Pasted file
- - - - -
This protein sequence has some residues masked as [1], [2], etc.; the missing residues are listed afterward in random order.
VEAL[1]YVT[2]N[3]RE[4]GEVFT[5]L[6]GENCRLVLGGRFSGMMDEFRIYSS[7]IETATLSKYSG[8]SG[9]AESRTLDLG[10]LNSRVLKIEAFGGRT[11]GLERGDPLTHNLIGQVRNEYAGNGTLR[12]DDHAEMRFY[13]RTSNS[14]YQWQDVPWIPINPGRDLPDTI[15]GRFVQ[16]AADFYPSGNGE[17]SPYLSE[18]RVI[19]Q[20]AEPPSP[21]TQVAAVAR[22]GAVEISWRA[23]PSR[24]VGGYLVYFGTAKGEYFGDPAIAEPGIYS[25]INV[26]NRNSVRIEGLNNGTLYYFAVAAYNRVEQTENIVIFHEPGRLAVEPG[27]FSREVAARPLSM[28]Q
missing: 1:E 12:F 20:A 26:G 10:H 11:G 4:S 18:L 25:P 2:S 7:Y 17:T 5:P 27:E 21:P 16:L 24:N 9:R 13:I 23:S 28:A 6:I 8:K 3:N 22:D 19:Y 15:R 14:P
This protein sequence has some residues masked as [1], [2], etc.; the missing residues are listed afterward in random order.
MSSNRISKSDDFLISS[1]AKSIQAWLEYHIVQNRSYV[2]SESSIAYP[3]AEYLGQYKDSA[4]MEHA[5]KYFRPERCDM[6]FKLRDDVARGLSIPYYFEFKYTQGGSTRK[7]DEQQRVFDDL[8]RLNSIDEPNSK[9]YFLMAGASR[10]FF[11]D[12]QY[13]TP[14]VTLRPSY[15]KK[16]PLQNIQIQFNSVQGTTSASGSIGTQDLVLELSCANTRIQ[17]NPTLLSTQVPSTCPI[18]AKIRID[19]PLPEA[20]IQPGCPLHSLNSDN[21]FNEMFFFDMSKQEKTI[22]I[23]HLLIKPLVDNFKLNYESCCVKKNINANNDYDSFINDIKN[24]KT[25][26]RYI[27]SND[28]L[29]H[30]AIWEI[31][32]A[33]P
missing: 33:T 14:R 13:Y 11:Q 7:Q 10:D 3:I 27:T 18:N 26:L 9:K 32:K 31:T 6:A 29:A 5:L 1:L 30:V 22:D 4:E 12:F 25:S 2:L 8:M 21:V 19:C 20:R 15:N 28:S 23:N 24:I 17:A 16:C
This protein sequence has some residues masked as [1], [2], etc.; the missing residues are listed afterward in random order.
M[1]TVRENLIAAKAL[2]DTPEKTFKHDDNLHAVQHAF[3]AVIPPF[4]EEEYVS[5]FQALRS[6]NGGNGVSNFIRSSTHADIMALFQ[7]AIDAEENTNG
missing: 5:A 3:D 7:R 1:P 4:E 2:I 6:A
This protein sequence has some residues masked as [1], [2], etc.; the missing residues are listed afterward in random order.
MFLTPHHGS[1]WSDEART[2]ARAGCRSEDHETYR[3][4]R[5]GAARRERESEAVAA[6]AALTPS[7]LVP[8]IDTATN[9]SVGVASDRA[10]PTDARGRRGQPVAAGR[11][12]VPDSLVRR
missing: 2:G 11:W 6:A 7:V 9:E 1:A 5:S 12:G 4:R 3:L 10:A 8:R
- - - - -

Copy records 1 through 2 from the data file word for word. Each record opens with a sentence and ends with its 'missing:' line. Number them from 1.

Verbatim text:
This protein sequence has some residues masked as [1], [2], etc.; the missing residues are listed afterward in random order.
VEAL[1]YVT[2]N[3]RE[4]GEVFT[5]L[6]GENCRLVLGGRFSGMMDEFRIYSS[7]IETATLSKYSG[8]SG[9]AESRTLDLG[10]LNSRVLKIEAFGGRT[11]GLERGDPLTHNLIGQVRNEYAGNGTLR[12]DDHAEMRFY[13]RTSNS[14]YQWQDVPWIPINPGRDLPDTI[15]GRFVQ[16]AADFYPSGNGE[17]SPYLSE[18]RVI[19]Q[20]AEPPSP[21]TQVAAVAR[22]GAVEISWRA[23]PSR[24]VGGYLVYFGTAKGEYFGDPAIAEPGIYS[25]INV[26]NRNSVRIEGLNNGTLYYFAVAAYNRVEQTENIVIFHEPGRLAVEPG[27]FSREVAARPLSM[28]Q
missing: 1:E 12:F 20:A 26:G 10:H 11:G 4:S 18:L 25:P 2:S 7:Y 17:T 5:P 27:E 21:P 16:L 24:N 9:R 13:I 23:S 28:A 6:I 8:K 3:N 22:D 19:Y 15:R 14:P
This protein sequence has some residues masked as [1], [2], etc.; the missing residues are listed afterward in random order.
MSSNRISKSDDFLISS[1]AKSIQAWLEYHIVQNRSYV[2]SESSIAYP[3]AEYLGQYKDSA[4]MEHA[5]KYFRPERCDM[6]FKLRDDVARGLSIPYYFEFKYTQGGSTRK[7]DEQQRVFDDL[8]RLNSIDEPNSK[9]YFLMAGASR[10]FF[11]D[12]QY[13]TP[14]VTLRPSY[15]KK[16]PLQNIQIQFNSVQGTTSASGSIGTQDLVLELSCANTRIQ[17]NPTLLSTQVPSTCPI[18]AKIRID[19]PLPEA[20]IQPGCPLHSLNSDN[21]FNEMFFFDMSKQEKTI[22]I[23]HLLIKPLVDNFKLNYESCCVKKNINANNDYDSFINDIKN[24]KT[25][26]RYI[27]SND[28]L[29]H[30]AIWEI[31][32]A[33]P
missing: 33:T 14:R 13:Y 11:Q 7:Q 10:D 3:I 27:T 18:N 26:L 9:K 32:K 31:T 6:A 29:A 5:L 1:L 30:V 22:D 4:E 12:F 25:S 2:L 8:M 21:V 19:C 20:R 15:N 28:S 23:N 24:I 17:A 16:C